Jeannette Leonard Gilder (pen name, Brunswick; October 3, 1849 – January 17, 1916) was an American author, journalist, critic, and editor. She served as the regular correspondent and literary critic for Chicago Tribune, and was also a correspondent for the Boston Saturday Evening Gazette, Boston Transcript, Philadelphia Record and Press, and various other papers. She was the author of Taken by Siege; Autobiography of a Tomboy; and The Tomboy at Work. Gilder was the editor of Representative Poems of Living Poets (with her brother, Joseph Benson Gilder); Essays from the Critic (with Helen Gray Cone); Pen Portraits of Literary Women; and The Heart of Youth, an anthology; as well as the owner and editor of The Reader: An Illustrated Monthly Magazine.
Early years and education
Jeannette Leonard Gilder as a young girl
Jeannette Leonard Gilder was born in Flushing, New York, October 3, 1849. She was a daughter of the clergyman William Henry Gilder, who died when she was fifteen; and Jane (Nutt) Glider. Her siblings included, Richard Watson Gilder, Joseph Benson Gilder, and William Henry Gilder.
Gilder was educated at St. Thomas Hall (woman's collegiate), conducted by her father; and studied at a boarding school in Southern New Jersey for a year or two. Her schooling end at the age of fifteen.
Disliking the occupational options commonly open to women, she instead started working as a researcher for a historian during the Civil War before turning to the periodical industry. From 1869, she was connected with various newspapers in Newark and New York. She began newspaper work in the editorial department of the Newark, New Jersey Morning Register, then conducted by her brother, Richard, and was also the Newark reporter for New York Tribune. She was the New York correspondent of the Transcript; and also worked for the Boston Evening Transcript, where she used the pen name "Brunswick". Gilder became literary editor for Scribner's Monthly before becoming a drama and music critic for the New York Herald until 1880.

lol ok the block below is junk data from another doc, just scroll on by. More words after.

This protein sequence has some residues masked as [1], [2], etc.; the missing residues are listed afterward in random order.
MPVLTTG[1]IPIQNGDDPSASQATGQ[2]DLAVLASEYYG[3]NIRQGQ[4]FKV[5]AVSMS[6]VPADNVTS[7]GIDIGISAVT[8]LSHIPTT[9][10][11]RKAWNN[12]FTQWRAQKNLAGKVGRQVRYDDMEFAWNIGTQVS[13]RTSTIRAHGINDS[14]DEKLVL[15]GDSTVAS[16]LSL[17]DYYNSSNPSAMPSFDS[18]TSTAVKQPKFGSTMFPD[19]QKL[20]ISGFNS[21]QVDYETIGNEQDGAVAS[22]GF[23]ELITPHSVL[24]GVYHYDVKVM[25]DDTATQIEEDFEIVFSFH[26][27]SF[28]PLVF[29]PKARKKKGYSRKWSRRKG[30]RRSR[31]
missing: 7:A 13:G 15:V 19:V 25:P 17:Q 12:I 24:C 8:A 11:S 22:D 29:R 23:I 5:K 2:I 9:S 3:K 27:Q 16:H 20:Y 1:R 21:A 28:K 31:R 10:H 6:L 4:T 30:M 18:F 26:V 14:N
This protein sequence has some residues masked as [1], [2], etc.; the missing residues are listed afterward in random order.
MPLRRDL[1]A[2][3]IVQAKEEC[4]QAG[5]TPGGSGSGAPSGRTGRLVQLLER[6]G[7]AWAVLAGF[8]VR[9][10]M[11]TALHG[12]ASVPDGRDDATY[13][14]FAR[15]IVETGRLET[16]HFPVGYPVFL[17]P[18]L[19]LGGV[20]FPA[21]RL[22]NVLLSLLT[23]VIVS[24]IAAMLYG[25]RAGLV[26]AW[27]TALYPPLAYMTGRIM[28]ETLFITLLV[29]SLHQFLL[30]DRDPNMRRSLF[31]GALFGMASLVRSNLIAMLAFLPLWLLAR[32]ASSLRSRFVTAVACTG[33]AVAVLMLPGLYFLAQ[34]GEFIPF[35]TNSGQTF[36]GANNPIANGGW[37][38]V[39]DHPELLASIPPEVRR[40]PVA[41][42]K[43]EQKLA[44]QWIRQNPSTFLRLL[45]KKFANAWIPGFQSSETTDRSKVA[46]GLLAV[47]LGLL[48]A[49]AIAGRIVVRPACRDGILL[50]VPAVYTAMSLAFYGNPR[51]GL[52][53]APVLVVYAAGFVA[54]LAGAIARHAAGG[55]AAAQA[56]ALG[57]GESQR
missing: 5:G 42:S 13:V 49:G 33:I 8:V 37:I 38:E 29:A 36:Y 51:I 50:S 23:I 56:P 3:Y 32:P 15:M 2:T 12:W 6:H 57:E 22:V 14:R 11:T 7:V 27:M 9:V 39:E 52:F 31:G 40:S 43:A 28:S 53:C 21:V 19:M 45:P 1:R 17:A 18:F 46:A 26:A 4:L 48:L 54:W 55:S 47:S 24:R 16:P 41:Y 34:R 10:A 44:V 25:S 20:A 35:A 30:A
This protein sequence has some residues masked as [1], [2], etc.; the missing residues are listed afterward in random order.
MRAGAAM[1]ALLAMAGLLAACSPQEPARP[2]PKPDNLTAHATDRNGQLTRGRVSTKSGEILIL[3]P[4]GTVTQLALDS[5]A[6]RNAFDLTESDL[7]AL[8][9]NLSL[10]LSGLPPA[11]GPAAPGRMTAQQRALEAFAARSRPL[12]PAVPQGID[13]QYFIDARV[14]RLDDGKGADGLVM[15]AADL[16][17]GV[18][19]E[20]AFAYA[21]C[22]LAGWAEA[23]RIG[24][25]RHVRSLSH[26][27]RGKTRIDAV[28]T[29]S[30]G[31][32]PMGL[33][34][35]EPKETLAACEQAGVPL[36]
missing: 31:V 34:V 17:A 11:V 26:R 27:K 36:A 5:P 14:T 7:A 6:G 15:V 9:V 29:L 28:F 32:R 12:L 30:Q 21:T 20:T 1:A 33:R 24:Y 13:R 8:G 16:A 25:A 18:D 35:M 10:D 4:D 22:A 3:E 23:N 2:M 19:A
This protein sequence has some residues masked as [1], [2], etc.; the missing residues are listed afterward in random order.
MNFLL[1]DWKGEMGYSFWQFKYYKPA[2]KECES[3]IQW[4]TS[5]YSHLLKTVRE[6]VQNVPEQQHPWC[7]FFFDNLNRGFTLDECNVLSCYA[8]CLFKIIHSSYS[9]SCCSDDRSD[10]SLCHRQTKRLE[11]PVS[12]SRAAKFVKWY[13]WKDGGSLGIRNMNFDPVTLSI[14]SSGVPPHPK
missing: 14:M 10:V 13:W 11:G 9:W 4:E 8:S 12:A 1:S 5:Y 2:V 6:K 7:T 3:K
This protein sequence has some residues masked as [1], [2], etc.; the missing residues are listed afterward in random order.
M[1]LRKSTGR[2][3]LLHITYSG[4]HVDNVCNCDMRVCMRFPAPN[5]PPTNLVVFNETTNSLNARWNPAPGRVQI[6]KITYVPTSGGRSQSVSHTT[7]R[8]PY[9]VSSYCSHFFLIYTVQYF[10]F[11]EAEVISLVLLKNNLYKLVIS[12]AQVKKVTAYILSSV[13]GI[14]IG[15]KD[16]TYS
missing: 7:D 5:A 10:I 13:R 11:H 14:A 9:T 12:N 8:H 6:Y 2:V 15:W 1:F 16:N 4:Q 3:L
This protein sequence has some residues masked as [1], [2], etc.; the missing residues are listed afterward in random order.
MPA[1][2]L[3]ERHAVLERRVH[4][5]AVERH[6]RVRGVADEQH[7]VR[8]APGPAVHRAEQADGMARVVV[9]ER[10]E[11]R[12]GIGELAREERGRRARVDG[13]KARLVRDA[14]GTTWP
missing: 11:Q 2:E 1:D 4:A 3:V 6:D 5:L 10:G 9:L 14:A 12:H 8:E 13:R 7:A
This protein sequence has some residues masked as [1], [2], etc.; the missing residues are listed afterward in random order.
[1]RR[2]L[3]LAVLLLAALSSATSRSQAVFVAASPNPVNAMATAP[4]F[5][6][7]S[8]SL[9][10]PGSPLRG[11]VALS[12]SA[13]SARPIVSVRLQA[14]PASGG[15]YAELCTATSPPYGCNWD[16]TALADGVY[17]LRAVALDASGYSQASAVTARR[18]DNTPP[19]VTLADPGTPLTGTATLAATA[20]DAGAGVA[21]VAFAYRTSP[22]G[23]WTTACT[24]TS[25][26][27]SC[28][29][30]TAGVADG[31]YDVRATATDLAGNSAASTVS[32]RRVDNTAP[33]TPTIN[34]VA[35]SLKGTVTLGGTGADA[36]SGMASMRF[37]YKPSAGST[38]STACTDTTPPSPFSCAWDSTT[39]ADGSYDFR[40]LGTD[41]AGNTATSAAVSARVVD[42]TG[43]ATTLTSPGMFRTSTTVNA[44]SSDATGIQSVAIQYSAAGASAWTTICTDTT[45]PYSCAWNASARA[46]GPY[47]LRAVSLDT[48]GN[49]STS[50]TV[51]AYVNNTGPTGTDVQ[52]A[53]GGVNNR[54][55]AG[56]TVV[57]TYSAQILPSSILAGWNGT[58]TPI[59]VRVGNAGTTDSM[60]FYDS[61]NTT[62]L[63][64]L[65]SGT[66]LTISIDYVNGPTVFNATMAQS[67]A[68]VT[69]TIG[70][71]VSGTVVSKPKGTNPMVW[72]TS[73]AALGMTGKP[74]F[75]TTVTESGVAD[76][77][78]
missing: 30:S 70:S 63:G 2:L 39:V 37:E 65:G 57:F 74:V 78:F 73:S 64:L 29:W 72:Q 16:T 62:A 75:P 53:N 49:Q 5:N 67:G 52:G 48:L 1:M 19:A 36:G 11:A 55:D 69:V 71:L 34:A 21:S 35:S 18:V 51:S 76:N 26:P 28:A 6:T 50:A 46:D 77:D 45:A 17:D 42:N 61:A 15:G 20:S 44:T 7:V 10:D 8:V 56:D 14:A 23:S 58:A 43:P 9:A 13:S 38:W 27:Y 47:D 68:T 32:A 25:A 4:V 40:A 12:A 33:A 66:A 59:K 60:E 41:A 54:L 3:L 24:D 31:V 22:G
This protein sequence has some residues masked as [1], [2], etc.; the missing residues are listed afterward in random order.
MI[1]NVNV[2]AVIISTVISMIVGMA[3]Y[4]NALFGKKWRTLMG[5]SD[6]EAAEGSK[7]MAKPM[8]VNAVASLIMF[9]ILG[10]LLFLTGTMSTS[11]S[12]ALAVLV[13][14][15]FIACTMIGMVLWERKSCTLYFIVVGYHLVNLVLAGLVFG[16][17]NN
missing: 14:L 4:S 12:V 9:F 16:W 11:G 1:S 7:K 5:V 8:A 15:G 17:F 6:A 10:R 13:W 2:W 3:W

In Trenton, New Jersey, she was employed at the state adjutant general's office; in Philadelphia, Pennsylvania, at the US Mint; and in 1881, at Newark, New Jersey, she worked as a copyist of the registrar of deeds. In that same year, she and her brother Richard co-founded The Critic, a literary magazine, where she served as an editor from January 1881 to September 1906. Her editor role with The Critic was shared with her brother Joseph. When The Critic merged with Putnam's Monthly, she wrote a popular regular column for it called "The Lounger".
Gilder opposed women's right to vote. In an article titled "Why I Am Opposed to Woman Suffrage", printed in May 1894 in Harper's Bazaar, she argued that women were not strong enough to participate in politics. It would be "too public, too wearing, and too unfitted to the nature of women", she wrote. She further argued that women would find a "sufficiently engrossing 'sphere' in the very important work of training her children". Her novels include The Autobiography of a Tom-boy (1900) and The Tom-boy at Work (1904).
Gilder at her desk (1903)
Although she had no children of her own, Gilder took in four of her brother's children after their mother's death. She was a member of the Colony Club. Gilder died January 17, 1916, at the age of 66, in her home after a stroke brought on by a formation of a blood clot on the brain.
- Representative Poems by Living Persons (1886)
- Pen Portraits of Literary Women (1887)
- Essays from the Critic (1882)
- Authors at Home (1889)
- Why I am opposed to woman suffrage. Boston: Massachusetts Association Opposed to the Extension of Suffrage to Women, [1894?].
- The Autobiography of a Tom-boy. New York: Doubleday, Page, & Co. (1900)
- The Tom-boy at Work (1904)